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The Greatest Themed Land Of All Time Was Never Built. Here's Why.

Back to the drawing board

Image: Disney

Zoos have always maintained a steady popularity in terms of tourist visitation. In building Animal Kingdom, Disney faced a seemingly insurmountable problem. They had to build a bigger, better zoo, and it held additional challenges, too. The new gate at Walt Disney World had to sustain multiple habitats of creatures, many of whom were natural enemies. Literally thousands of inhabitants would call Animal Kingdom their home.

Park planners rightfully wondered what would happen if they struggled in their early days as zookeepers. What would happen to their latest park if the early buzz were negative? After the perceived misses at Disneyland Paris and Disney/MGM Studios, they couldn’t afford another high profile failure, even if they didn’t view either of the other two parks in that light. The media did, and their constant negative stories about each business became a self-fulfilling prophecy of sorts.

To avoid a third mistake, Disney execs understood that they needed an ace in the hole. That ace was a premise that tested well with theme park tourists. Disney has been the master of the survey for decades now, and they meticulously sampled the population during the early phase of Animal Kingdom planning. When they pitched the idea of a Disney zoo of sorts, complete with creatures who weren’t indigenous to North America, guests were largely positive.

Image: Disney

The idea of a land of dinosaurs understandably did well in the wake of the Jurassic Park franchise. In fact, in the year prior to the opening of Animal Kingdom, The Lost World: Jurassic Park had earned the largest opening weekend ever for a movie up until that point. A Disney version of the Jurassic Park premise held a great deal of appeal.

As well as both of these premises tested, however, a clear winner emerged during the polling phase of Animal Kingdom. Disney pitched potential guests on the idea of a fantasy land predicated on the same fables that Uncle Walt had used as the backbone of some of his most famous films. Even with only a few details offered, pollsters lapped up the concept of what Disney was internally referencing as Beastly Kingdom. Their market research suggested that while all of their ideas for Animal Kingdom were good ones, their fantasy realm brought to life at Walt Disney World would sell the most tickets. Why would Disney choose not to build something that they knew would sell well? We’ll get to that in a bit. For now, let’s discuss the blueprints for the mystical realm that Imagineers never got to build.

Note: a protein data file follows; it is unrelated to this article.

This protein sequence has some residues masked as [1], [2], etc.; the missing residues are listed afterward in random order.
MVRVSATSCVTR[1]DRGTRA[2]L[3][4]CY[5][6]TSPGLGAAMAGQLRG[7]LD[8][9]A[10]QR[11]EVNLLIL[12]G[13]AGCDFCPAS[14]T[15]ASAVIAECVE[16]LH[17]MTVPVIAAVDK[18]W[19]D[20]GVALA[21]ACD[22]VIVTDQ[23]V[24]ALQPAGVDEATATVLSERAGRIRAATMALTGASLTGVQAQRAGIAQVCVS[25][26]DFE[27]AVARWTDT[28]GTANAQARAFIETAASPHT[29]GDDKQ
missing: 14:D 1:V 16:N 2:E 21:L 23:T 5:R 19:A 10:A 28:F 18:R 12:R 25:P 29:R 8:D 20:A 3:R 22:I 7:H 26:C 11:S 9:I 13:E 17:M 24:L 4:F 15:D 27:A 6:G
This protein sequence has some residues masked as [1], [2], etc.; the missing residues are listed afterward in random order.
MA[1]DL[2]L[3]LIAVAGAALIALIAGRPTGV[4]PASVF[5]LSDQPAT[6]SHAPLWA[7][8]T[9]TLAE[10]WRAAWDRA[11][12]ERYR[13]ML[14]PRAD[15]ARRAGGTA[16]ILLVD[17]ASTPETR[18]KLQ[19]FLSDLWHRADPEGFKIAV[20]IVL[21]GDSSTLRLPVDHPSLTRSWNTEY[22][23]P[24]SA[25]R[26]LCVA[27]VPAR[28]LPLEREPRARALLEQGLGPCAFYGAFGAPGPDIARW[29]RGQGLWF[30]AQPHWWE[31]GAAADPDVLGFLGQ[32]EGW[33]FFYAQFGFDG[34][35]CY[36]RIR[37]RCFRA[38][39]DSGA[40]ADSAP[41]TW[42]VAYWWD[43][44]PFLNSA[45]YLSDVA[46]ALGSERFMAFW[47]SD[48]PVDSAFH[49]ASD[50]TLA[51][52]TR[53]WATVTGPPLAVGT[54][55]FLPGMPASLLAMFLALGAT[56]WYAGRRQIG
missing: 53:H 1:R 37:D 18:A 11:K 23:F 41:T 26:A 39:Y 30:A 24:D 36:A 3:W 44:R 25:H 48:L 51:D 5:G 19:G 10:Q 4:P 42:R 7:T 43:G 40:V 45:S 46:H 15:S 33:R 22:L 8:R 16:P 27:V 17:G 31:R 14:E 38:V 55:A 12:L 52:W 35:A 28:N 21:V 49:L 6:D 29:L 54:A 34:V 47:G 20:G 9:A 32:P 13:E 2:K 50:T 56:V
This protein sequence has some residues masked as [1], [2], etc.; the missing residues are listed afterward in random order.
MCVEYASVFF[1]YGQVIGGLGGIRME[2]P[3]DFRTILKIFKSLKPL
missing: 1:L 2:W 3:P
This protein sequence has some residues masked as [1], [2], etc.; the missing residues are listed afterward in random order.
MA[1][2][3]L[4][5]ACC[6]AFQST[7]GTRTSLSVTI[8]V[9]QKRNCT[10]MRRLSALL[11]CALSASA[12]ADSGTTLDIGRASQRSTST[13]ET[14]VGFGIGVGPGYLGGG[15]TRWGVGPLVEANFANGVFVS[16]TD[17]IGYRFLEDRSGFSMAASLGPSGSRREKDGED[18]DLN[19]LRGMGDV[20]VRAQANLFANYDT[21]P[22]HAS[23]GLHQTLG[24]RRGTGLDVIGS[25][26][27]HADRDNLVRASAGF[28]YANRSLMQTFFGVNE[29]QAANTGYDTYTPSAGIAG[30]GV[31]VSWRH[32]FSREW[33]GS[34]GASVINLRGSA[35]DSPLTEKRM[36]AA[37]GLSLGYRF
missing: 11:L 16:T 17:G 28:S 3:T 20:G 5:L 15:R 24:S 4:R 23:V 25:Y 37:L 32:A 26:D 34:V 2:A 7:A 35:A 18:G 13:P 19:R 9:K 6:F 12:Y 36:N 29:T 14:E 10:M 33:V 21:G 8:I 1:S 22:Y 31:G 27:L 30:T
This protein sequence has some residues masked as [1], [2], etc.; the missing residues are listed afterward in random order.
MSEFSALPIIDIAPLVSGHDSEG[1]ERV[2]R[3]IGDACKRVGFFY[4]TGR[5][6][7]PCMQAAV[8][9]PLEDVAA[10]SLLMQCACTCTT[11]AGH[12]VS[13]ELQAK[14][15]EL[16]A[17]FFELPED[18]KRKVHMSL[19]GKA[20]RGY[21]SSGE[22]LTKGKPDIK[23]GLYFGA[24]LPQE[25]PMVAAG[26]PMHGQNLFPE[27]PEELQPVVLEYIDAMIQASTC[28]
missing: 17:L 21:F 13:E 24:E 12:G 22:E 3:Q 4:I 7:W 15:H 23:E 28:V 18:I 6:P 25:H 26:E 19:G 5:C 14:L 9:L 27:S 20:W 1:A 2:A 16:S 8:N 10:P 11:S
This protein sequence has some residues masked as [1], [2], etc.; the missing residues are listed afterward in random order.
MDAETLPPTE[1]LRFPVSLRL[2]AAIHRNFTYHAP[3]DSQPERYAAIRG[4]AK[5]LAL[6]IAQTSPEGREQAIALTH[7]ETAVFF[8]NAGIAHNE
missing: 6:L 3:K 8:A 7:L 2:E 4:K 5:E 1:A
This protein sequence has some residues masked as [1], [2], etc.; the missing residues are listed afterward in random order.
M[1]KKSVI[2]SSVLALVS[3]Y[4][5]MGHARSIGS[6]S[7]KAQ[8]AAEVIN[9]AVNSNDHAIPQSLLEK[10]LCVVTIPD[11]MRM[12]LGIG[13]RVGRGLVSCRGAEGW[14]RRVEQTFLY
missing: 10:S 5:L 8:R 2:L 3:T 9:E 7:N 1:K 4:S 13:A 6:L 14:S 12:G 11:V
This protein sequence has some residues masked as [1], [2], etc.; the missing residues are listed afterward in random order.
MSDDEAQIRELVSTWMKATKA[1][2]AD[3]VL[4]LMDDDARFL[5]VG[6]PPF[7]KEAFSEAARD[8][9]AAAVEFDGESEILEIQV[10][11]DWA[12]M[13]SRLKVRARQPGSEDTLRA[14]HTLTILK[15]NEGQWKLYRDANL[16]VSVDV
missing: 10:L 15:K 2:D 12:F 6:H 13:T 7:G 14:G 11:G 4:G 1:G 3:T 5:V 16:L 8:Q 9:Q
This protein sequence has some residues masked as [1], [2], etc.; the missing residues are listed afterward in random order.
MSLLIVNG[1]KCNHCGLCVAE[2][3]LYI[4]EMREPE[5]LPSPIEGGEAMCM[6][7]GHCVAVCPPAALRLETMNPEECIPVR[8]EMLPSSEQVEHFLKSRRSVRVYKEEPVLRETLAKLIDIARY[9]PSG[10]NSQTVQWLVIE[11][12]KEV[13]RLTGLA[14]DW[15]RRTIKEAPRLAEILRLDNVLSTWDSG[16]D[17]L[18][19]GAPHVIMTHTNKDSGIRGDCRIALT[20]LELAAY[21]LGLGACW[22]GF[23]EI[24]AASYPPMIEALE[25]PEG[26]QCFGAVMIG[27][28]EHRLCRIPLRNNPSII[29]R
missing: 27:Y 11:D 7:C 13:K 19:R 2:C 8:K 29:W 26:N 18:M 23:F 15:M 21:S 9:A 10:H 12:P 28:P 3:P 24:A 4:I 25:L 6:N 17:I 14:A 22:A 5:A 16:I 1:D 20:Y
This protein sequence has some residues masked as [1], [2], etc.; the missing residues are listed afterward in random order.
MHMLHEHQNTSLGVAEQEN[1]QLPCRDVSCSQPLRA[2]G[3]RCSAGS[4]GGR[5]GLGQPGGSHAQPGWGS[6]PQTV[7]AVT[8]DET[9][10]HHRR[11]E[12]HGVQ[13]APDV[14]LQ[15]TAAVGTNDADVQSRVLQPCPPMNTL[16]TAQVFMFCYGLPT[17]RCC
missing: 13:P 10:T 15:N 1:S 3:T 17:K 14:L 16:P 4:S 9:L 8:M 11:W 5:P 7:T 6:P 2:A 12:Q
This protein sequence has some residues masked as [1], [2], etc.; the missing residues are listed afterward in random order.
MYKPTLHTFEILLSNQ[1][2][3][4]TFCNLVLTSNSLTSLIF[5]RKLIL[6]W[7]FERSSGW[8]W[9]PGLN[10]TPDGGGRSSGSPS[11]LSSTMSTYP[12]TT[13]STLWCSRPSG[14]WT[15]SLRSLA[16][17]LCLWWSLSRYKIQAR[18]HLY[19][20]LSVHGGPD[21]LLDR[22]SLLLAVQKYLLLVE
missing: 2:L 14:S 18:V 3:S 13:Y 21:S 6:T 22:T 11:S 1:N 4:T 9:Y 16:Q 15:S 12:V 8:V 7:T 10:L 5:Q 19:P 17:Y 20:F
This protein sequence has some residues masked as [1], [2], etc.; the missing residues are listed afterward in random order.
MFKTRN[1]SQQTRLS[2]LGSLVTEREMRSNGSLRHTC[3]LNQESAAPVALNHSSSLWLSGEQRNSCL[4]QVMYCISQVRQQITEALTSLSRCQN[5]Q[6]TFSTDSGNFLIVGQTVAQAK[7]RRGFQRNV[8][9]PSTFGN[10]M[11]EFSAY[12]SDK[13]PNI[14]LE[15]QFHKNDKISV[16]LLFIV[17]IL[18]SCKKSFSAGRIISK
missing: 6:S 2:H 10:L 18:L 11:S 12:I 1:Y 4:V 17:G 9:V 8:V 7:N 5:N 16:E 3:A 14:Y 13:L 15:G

The seed of both good and evil

Image: Disney

Whether you love Disney’s heroes or the villains that oppose them so aggressively, you understand the appeal of the bad guy. Even in the mid-90s, Disney had already understood just how popular their rogues gallery was. Selling merchandise of the mortal enemies of Snow White and Cinderella doubled the revenue potential for the brands. More importantly, it established the thin line between love and hate, that gray area that Disney embraced.

As they plotted Animal Kingdom, some enterprising planner had a historic epiphany. Disney could build an entire themed land that pitted good against evil. Patrons wandering this land of mythical creatures would explore two regions. The realm of virtue and goodness would feature a unicorn as its centerpiece. The realm of dark malevolence would have the grander showpiece. A dragon would lord above the ruins of a castle. Perched atop its highest tower, his baleful glare would dare any challenger to approach the crumbling façade.

The twin paths were classic Disney to the core. They would provide theme park tourists with the ability to choose their own adventures. Anyone seeking serenity and light could walk the path of the unicorn. A thrill seeker could eschew kindness, daring to trespass in the place where angels fear to tread. The premise of Beastly Kingdom was epic in scope, thrilling to contemplate, and insanely appealing even to the most casual of Disney guests. It would have catered to a much more populist crowd than any other themed land at Walt Disney World, save for the ones at Magic Kingdom.

The good place

Image: Disney

Unless you are a diehard Fantasia or It’s a Small World fan, you likely wouldn’t have preferred this side of Beastly Kingdom to its companion sector. The realm of good mythical creatures didn’t have the sex appeal of its competitor for reasons that will become abundantly clear in a moment. That doesn’t lessen the brilliance of its premise, though.